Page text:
It is an object of this invention to provide a high water-absorbency material in sheet form water setting (water-solidifying) paper which enables the urine in a urine bottle or suchlike urine container or portable toilet to be disposed of easily, rapidly and hygienically and can be applied widely in many other ways.
The water setting paper or the high water-absorbency material in sheet form according to this invention comprises pulp fiber, water-soluble resin and high water-absorbency resin. The compound ratio of the fiber and resin is not an issue, but in order to raise the water absorbency it is preferable that the pulp fibers be kept to a small (trace) amount and the water-soluble resin and high water-absorbency resin be mixed in in a large amount (about 80%).
Methods for forming the sheet include the above method of mixing pulp fiber, water-soluble resin and high water-absorbency resin and forming it into sheet, a method whereby water-soluble paper consisting of pulp-fiber and water-soluble resin is used to sandwich the high water-absorbency resin, and a method whereby high water-absorbency resin is bonded to water-soluble paper. There is also a method wherein sheet formed from the said mixture of pulp-fiber, water-soluble resin and high water-absorbency resin is used to sandwich the high water-absorbency resin. Compared with the method whereby water-soluble paper is used to sandwich high water-absorbency resin, this provides an improved water-absorbency ratio because two high water-absorbency water-soluble sheets are used. Also, with the method using conventional water-soluble paper to sandwich the high water-absorbency resin, the finished sheet is thick and stiff, in addition to which if the amount of high water-absorbency resin is increased to raise the water-absorbency ratio, there has been the problem that the sheet loses resiliency, but with water-soluble paper containing high water-absorbency resin resiliency is retained. However, the water setting (solidifying) paper (the high water-absorbency sheet) according to this invention may be formed using any method of manufacture, laminate state or structure, provided it is in sheet form.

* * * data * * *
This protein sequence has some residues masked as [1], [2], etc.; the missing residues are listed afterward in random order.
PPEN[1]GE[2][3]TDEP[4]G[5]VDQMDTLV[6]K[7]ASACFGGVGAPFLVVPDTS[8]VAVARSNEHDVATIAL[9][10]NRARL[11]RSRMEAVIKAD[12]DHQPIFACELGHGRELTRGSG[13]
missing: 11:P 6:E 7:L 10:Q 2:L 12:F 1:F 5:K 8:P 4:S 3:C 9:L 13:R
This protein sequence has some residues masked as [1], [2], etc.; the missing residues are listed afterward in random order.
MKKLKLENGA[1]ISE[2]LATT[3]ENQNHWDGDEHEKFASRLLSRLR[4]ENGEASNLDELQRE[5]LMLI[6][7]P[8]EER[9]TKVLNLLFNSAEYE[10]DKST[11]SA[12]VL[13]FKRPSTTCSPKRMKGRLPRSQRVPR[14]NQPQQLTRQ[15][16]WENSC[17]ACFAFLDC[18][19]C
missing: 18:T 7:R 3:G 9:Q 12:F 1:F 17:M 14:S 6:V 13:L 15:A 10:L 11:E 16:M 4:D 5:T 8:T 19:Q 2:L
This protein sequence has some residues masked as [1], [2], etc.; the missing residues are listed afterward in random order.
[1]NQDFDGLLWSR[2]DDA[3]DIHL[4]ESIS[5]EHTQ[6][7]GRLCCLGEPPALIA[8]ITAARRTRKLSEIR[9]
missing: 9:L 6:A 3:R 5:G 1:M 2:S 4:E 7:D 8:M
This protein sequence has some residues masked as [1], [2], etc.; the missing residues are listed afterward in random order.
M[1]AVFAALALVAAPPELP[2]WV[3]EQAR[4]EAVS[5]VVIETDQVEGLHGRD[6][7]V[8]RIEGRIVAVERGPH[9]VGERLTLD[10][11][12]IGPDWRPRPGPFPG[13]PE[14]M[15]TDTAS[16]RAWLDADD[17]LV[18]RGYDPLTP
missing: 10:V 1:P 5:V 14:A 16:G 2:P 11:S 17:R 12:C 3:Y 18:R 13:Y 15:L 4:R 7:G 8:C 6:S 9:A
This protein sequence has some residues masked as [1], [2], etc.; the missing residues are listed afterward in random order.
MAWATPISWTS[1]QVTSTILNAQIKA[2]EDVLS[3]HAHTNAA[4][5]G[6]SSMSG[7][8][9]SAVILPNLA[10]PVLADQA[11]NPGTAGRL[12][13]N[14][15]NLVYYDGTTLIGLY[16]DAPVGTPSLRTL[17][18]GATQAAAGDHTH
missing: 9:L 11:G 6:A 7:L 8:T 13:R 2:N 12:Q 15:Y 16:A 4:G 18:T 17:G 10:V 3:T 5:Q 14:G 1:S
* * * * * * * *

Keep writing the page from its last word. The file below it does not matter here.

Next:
As the high water-absorbency resin for use in this invention, in addition to natural resins such as starch there may be utilized various synthetic resins produced by the crosslinking of polyacrylic acid, polystyrene sulfonic acid, polyvinyl pyridine, maleic anhydride, carboxylmethylcellulose, polyethylene oxide, polyvinyl alcohol, or cellulose ether. The high water-absorbency resin for use in this invention is not however limited to the above ones, which are examples of existing high water-absorbency resins; in addition to the above, any other resin which has high water-absorbency may also be utilized.
Also, carboxymethylcellulose (CMC-H) or carboxyethylcellulose (CEC-H) are often utilized as the water-soluble resin, but the respective aluminum salt, barium salt, zinc salt, tin salt and manganese salt thereof (CMC-Al, CMC-Ba, CMC-Zn, CMC-Sn, CMC-Mn, CEC-Al, CEC-Ba, CEC-Zn, CEC-Sn, CEC-Mn) may also be utilized. The water-soluble resin for use in this invention is not however limited to the above ones, which are examples of existing water-soluble resins; in addition to the above, any other resin which is water-soluble may also utilized. Moreover, if required by an application, paper-making materials such kraft pulp for paper-making, sulfite-pulp, soluble pulp for synthetic fiber and other such vegetable fibers, polyamide, polyester and other such synthetic fibers, glass fiber, asbestos and other inorganic fibers may be mixed in as required up to a proportion which does not impede dispersion and dissolution in water.